This article originally appeared on LandscapeManagement.net on August 14, 2019. Greg Herring regularly writes for Landscape Management, providing financial analysis and insights tailored to landscape business owners.
I write this series of articles highlighting BrightView’s financial results because I know that landscape companies can compete and win against BrightView — bigger is not always better, and in some cases, it is worse.
While bigger is not always better, bigger usually means more strategic planning, more structure and discipline in execution and more technology utilization. Why? Those practices help companies win. BrightView’s required securities filings provide insight as to how the company wins.
In this article, I will discuss BrightView’s utilization of technology and how technology can help your company win. In previous articles, I have discussed BrightView’s strategic plan and one aspect of its disciplined execution.
First, I will review the latest financial results for BrightView.
For the quarter ended June 30, 2019, BrightView’s results fell short of the expectations of financial analysts. The primary cause was above average rain in many areas of the country.
As a CFO, I assemble and review rolling 12-month income statements in highly seasonal industries like the landscape industry. I have simplified BrightView’s income statement in the table below which shows the rolling 12-month income statements through the last eight quarters. In other words, each column represents 12 months. The dollars in the table below represent thousands of dollars.
|Net service revenues||$2,226||$2,265||$2,336||$2,339||$2,354||$2,329||$2,335||$2,362|
|Year over year growth rate||8.1%||6.1%||5.7%||2.8%||-0.1%||1.0%|
|Cost of services||1,629.8||1,668.4||1,716.5||1,720.1||1,727.4||1,713.0||1,715.5||1,729.4|
|Gross profit margin||26.8%||26.3%||26.5%||26.5%||26.6%||26.4%||26.5%||26.8%|
|Selling, general and administrative expenses||435.5||431.6||446.2||461.3||481.1||471.4||473.0||467.8|
|Ongoing selling, general and administrative expenses||409.0||392.8||400.6||398.2||403.0||404.2||403.6||415.8|
|Adjusted operating income||$187.1||$203.5||$218.9||$220.5||$223.2||$211.3||$215.6||$216.4|
|Operating profit margin||8.4%||9.0%||9.4%||9.4%||9.5%||9.1%||9.2%||9.2%|
I have three observations from the table.
Despite continued acquisitions, BrightView does not show significant growth. The company’s revenue grew 1 percent in the 12 months ended June 30, 2019 as compared with the 12 months ended June 30, 2018. I suspect that BrightView’s size does not create a compelling advantage as the customers review proposals from BrightView and other established companies.
BrightView’s gross profit margin increased from 26.5 percent to 26.8 percent in the 12-month periods ended June 30, 2018 and 2019. This increase is due in part to the results of BrightView’s “managed exit” plan where BrightView ends customer relationships where the profitability is too low — essentially replacing customers with low profitability with new customers with higher profitability. Note that BrightView includes indirect job costs like vehicles and equipment expense in cost of services to calculate gross profit margin.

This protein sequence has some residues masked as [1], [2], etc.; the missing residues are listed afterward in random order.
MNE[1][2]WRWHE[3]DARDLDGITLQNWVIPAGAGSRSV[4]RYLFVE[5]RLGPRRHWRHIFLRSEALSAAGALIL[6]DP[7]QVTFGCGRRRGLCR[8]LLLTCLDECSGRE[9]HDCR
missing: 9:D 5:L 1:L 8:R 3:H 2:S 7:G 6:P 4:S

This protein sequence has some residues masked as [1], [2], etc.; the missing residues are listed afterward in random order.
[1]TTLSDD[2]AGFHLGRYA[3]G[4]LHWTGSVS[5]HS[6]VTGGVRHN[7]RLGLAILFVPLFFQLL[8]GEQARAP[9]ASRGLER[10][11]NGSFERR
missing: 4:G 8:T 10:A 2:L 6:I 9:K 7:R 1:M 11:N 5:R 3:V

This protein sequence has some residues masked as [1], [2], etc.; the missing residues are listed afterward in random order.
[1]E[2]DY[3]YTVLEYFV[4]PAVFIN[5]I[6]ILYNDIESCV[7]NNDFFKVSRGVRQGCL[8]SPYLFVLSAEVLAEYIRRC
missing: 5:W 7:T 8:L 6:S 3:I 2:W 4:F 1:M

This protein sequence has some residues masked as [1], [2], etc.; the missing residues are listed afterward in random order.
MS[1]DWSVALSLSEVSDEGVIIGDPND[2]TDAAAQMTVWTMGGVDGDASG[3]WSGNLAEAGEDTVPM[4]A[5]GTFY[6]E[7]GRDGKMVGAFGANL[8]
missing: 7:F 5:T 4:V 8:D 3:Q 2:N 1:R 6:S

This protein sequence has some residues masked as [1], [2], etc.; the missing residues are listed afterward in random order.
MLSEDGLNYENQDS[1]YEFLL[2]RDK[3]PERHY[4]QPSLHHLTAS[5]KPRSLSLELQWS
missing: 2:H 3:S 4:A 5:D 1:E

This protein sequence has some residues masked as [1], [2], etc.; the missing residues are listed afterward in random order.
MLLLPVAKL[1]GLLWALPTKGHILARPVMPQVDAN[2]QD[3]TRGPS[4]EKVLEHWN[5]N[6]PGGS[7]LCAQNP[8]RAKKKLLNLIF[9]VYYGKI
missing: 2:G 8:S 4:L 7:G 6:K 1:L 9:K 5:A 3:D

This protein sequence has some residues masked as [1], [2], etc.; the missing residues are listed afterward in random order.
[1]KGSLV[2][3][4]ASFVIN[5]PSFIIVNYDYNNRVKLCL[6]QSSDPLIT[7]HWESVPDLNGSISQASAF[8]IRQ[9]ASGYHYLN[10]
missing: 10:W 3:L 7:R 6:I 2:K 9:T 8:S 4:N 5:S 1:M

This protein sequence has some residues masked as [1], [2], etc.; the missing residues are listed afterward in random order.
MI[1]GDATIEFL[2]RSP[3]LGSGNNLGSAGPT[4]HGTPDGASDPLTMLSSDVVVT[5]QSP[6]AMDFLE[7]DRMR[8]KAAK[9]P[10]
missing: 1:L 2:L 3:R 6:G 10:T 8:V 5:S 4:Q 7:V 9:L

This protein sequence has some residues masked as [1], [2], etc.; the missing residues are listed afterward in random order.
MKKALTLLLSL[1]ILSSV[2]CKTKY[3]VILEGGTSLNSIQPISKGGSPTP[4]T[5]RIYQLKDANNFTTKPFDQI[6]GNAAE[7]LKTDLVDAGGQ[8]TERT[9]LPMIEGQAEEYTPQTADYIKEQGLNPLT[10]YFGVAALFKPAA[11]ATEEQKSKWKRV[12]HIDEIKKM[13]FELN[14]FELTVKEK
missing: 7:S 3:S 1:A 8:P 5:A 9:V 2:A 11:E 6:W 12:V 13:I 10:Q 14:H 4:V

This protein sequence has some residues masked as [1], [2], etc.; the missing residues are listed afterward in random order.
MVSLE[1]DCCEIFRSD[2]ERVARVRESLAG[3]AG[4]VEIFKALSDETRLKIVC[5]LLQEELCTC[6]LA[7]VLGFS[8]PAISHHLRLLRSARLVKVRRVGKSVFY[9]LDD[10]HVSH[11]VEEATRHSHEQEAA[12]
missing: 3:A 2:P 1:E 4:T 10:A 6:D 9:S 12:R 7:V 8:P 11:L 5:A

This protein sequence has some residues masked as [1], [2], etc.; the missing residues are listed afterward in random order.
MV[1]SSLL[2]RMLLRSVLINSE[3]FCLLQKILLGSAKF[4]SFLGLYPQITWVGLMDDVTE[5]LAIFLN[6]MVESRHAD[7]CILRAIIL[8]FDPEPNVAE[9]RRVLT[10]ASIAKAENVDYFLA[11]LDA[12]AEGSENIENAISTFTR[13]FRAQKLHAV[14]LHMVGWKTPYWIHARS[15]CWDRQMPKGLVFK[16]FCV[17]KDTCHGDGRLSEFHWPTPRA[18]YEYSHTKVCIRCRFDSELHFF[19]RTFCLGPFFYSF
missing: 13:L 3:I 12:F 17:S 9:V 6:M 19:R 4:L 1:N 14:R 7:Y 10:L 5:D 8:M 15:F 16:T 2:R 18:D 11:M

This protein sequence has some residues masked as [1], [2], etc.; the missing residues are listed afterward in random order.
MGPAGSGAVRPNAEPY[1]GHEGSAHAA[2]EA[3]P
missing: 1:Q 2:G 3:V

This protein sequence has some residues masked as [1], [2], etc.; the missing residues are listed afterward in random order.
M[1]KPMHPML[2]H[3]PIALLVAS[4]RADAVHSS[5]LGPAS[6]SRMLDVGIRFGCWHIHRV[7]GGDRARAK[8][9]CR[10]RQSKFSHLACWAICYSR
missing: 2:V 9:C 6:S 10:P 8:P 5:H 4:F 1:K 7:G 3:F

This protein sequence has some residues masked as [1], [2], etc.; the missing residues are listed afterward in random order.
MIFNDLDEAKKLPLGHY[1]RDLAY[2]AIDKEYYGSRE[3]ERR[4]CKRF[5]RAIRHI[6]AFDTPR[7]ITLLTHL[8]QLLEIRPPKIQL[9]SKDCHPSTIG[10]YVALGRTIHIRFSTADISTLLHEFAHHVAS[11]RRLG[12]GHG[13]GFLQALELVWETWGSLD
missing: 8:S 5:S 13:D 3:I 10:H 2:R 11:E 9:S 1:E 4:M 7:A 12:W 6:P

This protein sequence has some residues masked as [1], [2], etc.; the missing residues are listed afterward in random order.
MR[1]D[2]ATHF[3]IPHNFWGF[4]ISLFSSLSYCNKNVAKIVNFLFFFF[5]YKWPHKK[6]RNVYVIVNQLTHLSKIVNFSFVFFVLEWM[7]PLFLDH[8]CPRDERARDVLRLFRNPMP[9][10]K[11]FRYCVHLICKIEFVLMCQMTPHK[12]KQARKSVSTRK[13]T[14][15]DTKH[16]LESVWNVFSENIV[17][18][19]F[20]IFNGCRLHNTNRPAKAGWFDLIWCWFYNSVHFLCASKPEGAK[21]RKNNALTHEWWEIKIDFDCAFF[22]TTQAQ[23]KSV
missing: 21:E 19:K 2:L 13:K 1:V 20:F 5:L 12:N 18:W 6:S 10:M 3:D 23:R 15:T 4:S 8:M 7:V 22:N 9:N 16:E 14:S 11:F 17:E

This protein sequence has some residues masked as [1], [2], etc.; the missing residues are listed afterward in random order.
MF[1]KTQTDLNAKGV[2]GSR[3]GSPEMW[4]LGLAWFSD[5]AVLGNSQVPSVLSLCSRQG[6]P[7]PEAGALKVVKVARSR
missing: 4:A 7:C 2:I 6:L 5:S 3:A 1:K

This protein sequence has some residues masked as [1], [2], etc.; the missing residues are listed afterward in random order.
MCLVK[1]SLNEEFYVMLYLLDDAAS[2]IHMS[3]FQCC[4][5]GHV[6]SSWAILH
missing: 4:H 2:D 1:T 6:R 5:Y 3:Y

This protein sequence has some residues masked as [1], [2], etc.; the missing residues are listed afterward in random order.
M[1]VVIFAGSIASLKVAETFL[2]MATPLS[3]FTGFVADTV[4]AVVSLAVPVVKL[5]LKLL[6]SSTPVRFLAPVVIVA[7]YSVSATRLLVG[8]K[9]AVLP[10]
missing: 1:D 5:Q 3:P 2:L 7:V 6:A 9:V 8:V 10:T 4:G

Adjusted selling, general and administrative expenses as a percentage of revenue increased from 17 percent to 17.6 percent in the 12-month periods ended June 30, 2018 and 2019. In each of the most recent two quarters, adjusted selling, general and administrative expenses increased by $8 million, or 8 percent, as compared with the previous two quarters.
Note that BrightView incurred expenses associated with acquiring and integrating businesses, becoming a public company and paying some employees partially through equity-based compensation. Because most landscape businesses do not incur these expenses, I have reduced selling, general and administrative expenses by these amounts.
Overall, BrightView maintains an enviable operating profit margin above 9 percent. Thanks in part to the wide availability of technology, I believe every landscape company can achieve at least that level of profitability.
Now, let’s discuss technology.
In its investor presentation, BrightView highlights three areas where it is currently deploying technology:
- Electronic time capture, through Kronos
- Customer relationship management, through Salesforce.com
- Property maintenance portal connecting customers with account managers, through “BrightView Connect”
Think about it: Why is BrightView promoting its use of technology to investors?
The answer: To support BrightView’s story about how it is going to increase revenue and the operating profit margin.
- Implementing electronic time capture increases the accuracy of time keeping and reduces the administrative burden of paper timesheets — increasing profitability.
- Implementing customer relationship management software is widely viewed as making salespeople and account managers more productive in selling — increasing both revenue growth and profitability.
- Implementing a property maintenance portal offers the possibility of increasing customer retention and upsell revenue through better communication and faster response — increasing both revenue growth and profitability.
The good news: Every landscape company can use similar technology cost effectively. In fact, many landscape companies have been using this technology for years. It is widely available and while it can seem expensive, the technology, when properly implemented, provides value far in excess of its cost.
What technology has provided great value in your company? Have questions about what technology your company could be using? Please comment below or email me.